'A piece of Scotland washed up in the wilds of Lofoten'
Architect Jeremy Turner writes movingly about his enduring love affair with the course with a location like no other.
To have been given the opportunity to work on the course of Lofoten Links has been an honour.
The origins of Lofoten Links for me began with Tor Hov, father of the subsequent motor behind the project, Frode.
A vision of a true links course on this remote location was later endorsed by golf journalist Malcolm Campbell during his visit to the opening of the original six holes in the 1990s.
Malcolm and I discussed the surrealistic qualities of the location and the time warp sensation created by the midnight sun, casting a kaleidoscopic shadow pattern, continually and subtly shifting.
Finally, there is the firm base of underlying sand and the hollow echo when one stamped one’s foot on it: true links terrain.
The course was permitted to develop gradually and organically over a period of 20 years. The nature on site was so delicate and fragile that a speedy construction process would have been inappropriate.
The main challenge was to weld a basically simple course into the wild, rugged and raw terrain of the site.
During the final phase of construction when the course was extended to 18-holes, 10 were entirely new holes, 4 re-built existing holes and 4 existing holes, some with minor improvements.
The main challenge was to weld a basically simple course into the wild, rugged and raw terrain of the site. Things could not be more of a contrast to the manicured, cosmetic courses where ‘effect seeking’ is paramount.
Lofoten Links offers amazing photogenic images thanks to the surroundings. The Swedish Golf Journal (Svensk Golf) described Lofoten Links as ‘a place that changes our concept of what a golf course is’.
That is maybe a little far-fetched, but there is something in it. So long as the total experience and the course are perceived and enjoyed like an epic movie or a gripping theatrical production, then one can be reasonably satisfied.
Difficulties in judging distance, estimating the proximity of bunkers and other obstacles, provides the essence of good golf.
A natural reaction of any golfer playing Lofoten Links for the first time is that the course is subordinate to the visually overwhelming land- and seascape.
Thus, there is imbalance of attention to and between the surroundings and the course. The apparent narrowness of the course can be disconcerting and working out the angles of play, the shaping of shots, does require a high level of focus on the mode of attack and choice of club.
As links golf is usually played at a low level, the fairways and greens frequently present diffuse targets and are, to a certain extent, perceived as optical illusions.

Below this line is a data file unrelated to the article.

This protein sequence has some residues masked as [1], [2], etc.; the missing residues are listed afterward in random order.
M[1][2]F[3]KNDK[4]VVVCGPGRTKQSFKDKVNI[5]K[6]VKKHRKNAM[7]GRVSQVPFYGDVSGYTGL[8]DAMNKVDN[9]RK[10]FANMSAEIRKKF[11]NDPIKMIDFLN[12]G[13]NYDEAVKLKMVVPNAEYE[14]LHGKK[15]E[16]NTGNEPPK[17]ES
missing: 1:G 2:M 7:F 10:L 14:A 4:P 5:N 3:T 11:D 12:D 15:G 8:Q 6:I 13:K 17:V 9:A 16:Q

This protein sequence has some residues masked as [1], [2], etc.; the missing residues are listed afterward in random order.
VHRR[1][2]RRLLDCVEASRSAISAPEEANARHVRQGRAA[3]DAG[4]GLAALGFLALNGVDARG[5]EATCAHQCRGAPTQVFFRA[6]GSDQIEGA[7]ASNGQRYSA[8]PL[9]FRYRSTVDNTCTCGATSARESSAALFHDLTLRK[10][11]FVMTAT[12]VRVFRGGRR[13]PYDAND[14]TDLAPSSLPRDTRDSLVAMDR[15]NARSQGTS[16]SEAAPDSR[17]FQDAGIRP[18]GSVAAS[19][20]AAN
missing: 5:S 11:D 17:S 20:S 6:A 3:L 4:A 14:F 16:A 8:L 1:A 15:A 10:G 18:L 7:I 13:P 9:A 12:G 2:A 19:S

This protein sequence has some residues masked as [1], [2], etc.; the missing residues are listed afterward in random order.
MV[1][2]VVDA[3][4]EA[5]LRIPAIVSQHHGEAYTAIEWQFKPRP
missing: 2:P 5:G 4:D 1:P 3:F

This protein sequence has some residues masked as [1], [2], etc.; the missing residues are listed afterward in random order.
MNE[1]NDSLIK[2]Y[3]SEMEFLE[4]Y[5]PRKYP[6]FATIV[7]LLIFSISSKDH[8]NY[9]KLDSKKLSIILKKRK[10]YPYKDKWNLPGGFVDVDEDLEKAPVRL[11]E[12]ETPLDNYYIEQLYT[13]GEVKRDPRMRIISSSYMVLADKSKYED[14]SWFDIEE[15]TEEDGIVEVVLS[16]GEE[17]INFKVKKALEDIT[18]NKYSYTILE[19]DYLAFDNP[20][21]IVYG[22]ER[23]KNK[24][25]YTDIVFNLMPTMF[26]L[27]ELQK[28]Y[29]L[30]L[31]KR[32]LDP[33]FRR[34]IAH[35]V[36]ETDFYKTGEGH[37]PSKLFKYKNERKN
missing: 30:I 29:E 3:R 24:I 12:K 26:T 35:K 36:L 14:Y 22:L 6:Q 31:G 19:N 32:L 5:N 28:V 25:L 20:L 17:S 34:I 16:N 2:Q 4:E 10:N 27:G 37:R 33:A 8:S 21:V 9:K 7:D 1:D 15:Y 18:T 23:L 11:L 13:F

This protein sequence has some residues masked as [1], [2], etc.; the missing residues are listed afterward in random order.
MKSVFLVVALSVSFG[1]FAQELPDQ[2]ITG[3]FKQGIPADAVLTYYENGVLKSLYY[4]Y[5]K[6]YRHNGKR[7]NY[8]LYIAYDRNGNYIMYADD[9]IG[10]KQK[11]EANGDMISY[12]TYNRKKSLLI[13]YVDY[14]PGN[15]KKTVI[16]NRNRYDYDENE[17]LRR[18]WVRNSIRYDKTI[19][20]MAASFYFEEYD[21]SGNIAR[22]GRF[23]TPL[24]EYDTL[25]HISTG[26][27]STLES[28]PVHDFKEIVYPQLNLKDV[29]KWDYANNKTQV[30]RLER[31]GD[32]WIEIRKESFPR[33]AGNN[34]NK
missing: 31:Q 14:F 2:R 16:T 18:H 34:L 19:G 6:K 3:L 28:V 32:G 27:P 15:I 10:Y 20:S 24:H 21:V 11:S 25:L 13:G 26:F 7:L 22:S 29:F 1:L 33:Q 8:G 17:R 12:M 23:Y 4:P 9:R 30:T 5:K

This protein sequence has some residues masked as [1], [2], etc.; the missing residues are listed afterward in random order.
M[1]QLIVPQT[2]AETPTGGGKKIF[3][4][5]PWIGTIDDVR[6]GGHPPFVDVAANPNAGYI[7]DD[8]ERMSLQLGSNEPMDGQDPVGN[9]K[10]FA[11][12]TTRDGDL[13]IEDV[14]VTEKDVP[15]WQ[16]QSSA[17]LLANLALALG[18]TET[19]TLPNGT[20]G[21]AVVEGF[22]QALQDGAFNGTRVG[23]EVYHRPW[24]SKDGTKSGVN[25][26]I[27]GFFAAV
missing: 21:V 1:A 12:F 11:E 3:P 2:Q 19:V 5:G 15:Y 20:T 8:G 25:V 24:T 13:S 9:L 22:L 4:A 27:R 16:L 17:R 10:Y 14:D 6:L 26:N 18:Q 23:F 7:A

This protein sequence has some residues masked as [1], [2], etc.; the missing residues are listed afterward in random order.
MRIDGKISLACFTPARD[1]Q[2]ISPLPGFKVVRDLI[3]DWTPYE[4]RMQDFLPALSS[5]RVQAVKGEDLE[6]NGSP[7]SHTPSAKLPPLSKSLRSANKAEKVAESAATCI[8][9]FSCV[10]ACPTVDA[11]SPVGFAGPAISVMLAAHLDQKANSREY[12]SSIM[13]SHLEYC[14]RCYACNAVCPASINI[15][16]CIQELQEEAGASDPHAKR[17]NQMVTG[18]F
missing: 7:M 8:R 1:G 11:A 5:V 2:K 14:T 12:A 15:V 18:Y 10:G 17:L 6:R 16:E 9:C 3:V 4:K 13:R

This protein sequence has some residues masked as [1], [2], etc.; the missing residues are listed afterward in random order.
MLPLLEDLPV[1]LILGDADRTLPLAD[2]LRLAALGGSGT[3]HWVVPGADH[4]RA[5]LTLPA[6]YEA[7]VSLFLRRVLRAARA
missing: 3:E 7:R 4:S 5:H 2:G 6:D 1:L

Difficulties in judging distance, estimating the proximity of bunkers and other obstacles, provides the essence of good golf. It is diametrically the opposite to target golf, when everything is obvious and entirely visible.
To select and write about my ‘favourite hole or series of holes’ are not really the terms in which an architect thinks. Instead I would to draw attention to the more anonymous, less spectacular holes that today are the least significant and least memorable.
These holes fall in the shadow of the obvious and fine array of signature holes that Lofoten boasts. These ‘lesser’ holes are those that, in the future, could pose an unexpected challenge and just as severe a threat to a promising score card.
These holes are the relics of the earlier course. They are the 4th, to a certain extent the 5th, the 7th and the 17th.
Much has been written about the more eye-catching seaside holes but the inland hole at the 11th is a true test of driving and iron play.
The upgrading that awaits these holes will heighten their playability and lift their contribution to the 18-hole course in its entirety.
To select one hole at random, we can take the 4th. This hole, as with the others, can be given a lift by a fine tuning and tightening up.
The giant mound on the right edge of the fairway, is screaming for the originally planned gaping bunker. Beyond this, in the ideal line of play (and vision), a crescent of ‘capture bunkers’ are planned on the far left-hand edge of the fairway.
A big drive may easily run out of fairway and a lay-up shot out to the left can leave an alarmingly long approach shot. In other words, a radical re-think from the tee will be required.
The green and green area needs re-shaping and the bunkers re-building and tightening up. This will present a demanding approach to a well-protected green with tricky surrounds.
As I refrain from selecting a favourite hole I will select the 11th from the backbone of the homeward stretch, holes 11-16. This is a long par 4 and, as such, comprises the heart of any significant golf course.
Much has been written about the more eye-catching seaside holes but this inland hole is a true test of driving and iron play.
Over 400 years of golfing tradition encapsulated in a few years work – a piece of Scotland washed up in the wilds of Lofoten!
From the tee a panoramic view over the course and landscape opens up. The fairway is bunkered on the right and left edges, placing a premium on a well-positioned drive.
Depending on wind conditions, one will be left with a mid-to-long iron shot into a green angled right to left. A pair of deep bunkers guard the left edge and a menacing bunker lurks along the right edge.
The green is generous but has several subtle breaks tricky to negotiate for a long putt.
Finally, I round things off with a quote I delivered in the 1990s regarding Lofoten Links: ‘Over 400 years of golfing tradition encapsulated in a few years work – a piece of Scotland washed up in the wilds of Lofoten! A powerful and natural experience of world-class golf’.